Targeted Therapy in Oncology: A Comprehensive Overview


Work team group in meeting with target

Targeted therapy is an approach to cancer management that involves using drugs or other substances that target specific molecules and pathways involved in the growth, progression, and spread of cancer cells. This approach aims to selectively target the cancer cells while reducing the harmful effects on healthy cells, which can cause less side effects compared to traditional chemotherapy.

An illustrative diagram is shown below, depicting chemotherapy as an atomic explosion wherein all cells of the body get affected, whereas a targeted therapy acts only on its target i.e. cancer cells depicted as a sniper.

Some key aspects of targeted therapy in cancer management include:

1. Molecular targets: Targeted therapies are designed to target specific molecules or signalling pathways that are crucial for cancer cell survival, growth, and proliferation. These targets may include growth factor receptors, intracellular signalling proteins, and other molecules involved in cancer cell biology.

2. Personalized medicine: Targeted therapies are often used in a personalized approach, where the patient’s tumour characteristics, such as genetic mutations or biomarker profiles, are used to guide the selection of the appropriate targeted therapy.

3. Combination therapy: Targeted therapies are often used along with other cancer treatments, such as chemotherapy, radiation therapy, or other targeted agents, to enhance the effectiveness of the overall treatment regimen.

4. Improved outcomes: Targeted therapies have shown improved outcomes in various types of cancer, including lung cancer, breast cancer, and leukaemia. They have the potential for better tumour control, prolonged survival, and reduced side effects compared to traditional chemotherapy.

5. Ongoing research and development: The field of targeted therapy in cancer management is rapidly evolving, with ongoing research and development of new targeted agents, as well as the exploration of different combination strategies and the identification of new molecular targets.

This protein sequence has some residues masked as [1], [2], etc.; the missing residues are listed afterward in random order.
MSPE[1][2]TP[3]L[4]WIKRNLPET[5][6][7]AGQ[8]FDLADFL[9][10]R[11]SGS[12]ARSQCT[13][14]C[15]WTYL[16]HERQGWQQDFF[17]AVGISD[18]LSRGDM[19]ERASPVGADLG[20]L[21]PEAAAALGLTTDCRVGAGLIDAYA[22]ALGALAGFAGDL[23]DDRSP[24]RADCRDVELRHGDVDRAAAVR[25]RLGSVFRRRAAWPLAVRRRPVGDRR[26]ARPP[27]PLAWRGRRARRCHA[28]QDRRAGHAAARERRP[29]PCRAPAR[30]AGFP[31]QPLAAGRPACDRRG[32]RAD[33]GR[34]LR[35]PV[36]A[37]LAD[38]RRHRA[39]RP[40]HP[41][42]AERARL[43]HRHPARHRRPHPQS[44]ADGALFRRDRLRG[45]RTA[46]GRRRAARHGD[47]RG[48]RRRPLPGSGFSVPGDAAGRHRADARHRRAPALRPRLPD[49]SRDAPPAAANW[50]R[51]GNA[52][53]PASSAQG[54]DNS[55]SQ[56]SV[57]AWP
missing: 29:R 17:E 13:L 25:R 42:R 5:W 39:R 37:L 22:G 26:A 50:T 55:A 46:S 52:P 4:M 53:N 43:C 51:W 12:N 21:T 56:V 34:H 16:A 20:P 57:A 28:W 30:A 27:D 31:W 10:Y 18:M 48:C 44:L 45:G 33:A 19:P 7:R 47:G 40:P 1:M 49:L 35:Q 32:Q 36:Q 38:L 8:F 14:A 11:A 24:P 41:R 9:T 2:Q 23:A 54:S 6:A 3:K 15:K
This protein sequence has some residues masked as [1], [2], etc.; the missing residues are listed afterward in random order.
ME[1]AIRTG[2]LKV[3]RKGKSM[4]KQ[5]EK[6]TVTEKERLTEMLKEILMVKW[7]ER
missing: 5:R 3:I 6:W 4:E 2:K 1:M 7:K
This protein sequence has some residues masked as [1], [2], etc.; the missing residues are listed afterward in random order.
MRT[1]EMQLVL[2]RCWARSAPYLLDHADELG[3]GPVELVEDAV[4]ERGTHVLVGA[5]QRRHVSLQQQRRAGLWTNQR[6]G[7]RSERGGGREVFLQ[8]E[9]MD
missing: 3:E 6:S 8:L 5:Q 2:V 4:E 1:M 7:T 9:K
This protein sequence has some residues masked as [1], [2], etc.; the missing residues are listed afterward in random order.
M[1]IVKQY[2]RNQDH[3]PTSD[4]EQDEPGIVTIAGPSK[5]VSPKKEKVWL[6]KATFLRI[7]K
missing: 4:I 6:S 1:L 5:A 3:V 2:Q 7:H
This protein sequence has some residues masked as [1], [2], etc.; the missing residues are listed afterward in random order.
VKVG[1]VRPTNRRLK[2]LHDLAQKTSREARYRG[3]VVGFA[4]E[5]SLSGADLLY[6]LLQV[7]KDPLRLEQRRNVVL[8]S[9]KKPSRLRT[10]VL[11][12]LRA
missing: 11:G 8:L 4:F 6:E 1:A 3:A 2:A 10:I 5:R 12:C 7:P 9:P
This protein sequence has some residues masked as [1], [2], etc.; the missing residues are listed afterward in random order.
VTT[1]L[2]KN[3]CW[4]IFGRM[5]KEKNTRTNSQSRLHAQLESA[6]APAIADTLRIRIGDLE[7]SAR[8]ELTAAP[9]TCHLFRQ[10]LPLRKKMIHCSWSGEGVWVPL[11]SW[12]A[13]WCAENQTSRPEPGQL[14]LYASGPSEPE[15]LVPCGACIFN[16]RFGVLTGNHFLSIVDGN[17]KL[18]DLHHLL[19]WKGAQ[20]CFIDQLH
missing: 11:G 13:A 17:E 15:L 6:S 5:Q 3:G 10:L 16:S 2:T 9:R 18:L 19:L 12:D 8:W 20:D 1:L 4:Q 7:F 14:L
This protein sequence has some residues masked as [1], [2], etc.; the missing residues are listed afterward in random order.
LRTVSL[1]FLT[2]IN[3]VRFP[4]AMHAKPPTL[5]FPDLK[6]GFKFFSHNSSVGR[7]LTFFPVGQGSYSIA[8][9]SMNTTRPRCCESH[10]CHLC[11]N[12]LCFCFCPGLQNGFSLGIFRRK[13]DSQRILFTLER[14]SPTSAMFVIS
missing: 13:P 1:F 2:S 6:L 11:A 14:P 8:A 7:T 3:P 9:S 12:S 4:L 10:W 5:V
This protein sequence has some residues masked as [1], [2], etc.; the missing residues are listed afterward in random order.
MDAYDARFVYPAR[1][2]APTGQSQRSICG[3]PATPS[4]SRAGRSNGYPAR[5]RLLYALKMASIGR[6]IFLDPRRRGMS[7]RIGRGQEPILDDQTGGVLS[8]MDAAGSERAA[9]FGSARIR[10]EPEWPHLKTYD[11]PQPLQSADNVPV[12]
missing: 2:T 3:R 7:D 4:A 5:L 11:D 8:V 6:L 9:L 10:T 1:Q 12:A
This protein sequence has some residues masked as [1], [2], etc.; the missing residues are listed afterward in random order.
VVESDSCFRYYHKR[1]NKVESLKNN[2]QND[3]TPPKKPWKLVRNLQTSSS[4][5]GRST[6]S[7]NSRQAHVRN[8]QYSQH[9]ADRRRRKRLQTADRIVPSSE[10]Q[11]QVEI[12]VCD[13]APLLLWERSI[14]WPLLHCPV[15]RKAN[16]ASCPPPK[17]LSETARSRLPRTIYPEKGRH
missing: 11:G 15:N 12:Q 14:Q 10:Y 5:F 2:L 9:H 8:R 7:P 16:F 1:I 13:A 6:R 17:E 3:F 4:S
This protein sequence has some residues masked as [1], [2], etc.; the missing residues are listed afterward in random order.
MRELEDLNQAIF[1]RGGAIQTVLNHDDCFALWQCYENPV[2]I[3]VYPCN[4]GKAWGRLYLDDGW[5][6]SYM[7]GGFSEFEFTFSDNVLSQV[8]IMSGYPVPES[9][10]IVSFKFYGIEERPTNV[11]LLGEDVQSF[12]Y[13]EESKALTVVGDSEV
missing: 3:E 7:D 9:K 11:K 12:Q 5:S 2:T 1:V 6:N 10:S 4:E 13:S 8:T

Overall, targeted therapy represents a significant advancement in cancer management, allowing for more personalized and effective treatment approaches.

Targeted therapy plays a crucial role in the management of various malignancies. Here’s an overview of the role of targeted therapy in some common cancer types:

1. Breast Cancer:

  • Targeted therapies target the HER2 receptor, which is overexpressed in about 20% of breast cancers.
  • Cyclin-dependent kinase (CDK) inhibitors, such as target the cell cycle and are used in combination with hormonal therapy.
  • Antibody-drug conjugates like trastuzumab-emtansine (T-DM1) combine a targeted antibody with a cytotoxic drug.

2. Lung Cancer:

  • Tyrosine kinase inhibitors (TKIs) target specific genetic mutations in non-small cell lung cancer (NSCLC), such as EGFR mutations.
  • Anaplastic lymphoma kinase (ALK) inhibitors target ALK gene rearrangements in NSCLC.
  • Immunotherapies target the PD-1/PD-L1 pathway in NSCLC.

3. Colorectal Cancer:

  • Anti-EGFR monoclonal antibodies are used in colorectal cancer with wild-type KRAS and NRAS genes.
  • Angiogenesis inhibitors target the vascular endothelial growth factor (VEGF) pathway.

4. Chronic Myeloid Leukemia (CML):

  • Tyrosine kinase inhibitors target the BCR-ABL fusion protein, which drives the development of CML.

5. Melanoma:

  • BRAF inhibitors target the BRAF V600E mutation, which is present in about 50% of melanomas.
  • Immune checkpoint inhibitors target the PD-1/PD-L1 pathway in melanoma.

These are just a few examples, and the role of targeted therapy continues to evolve as our understanding of cancer biology and the development of new targeted agents advances.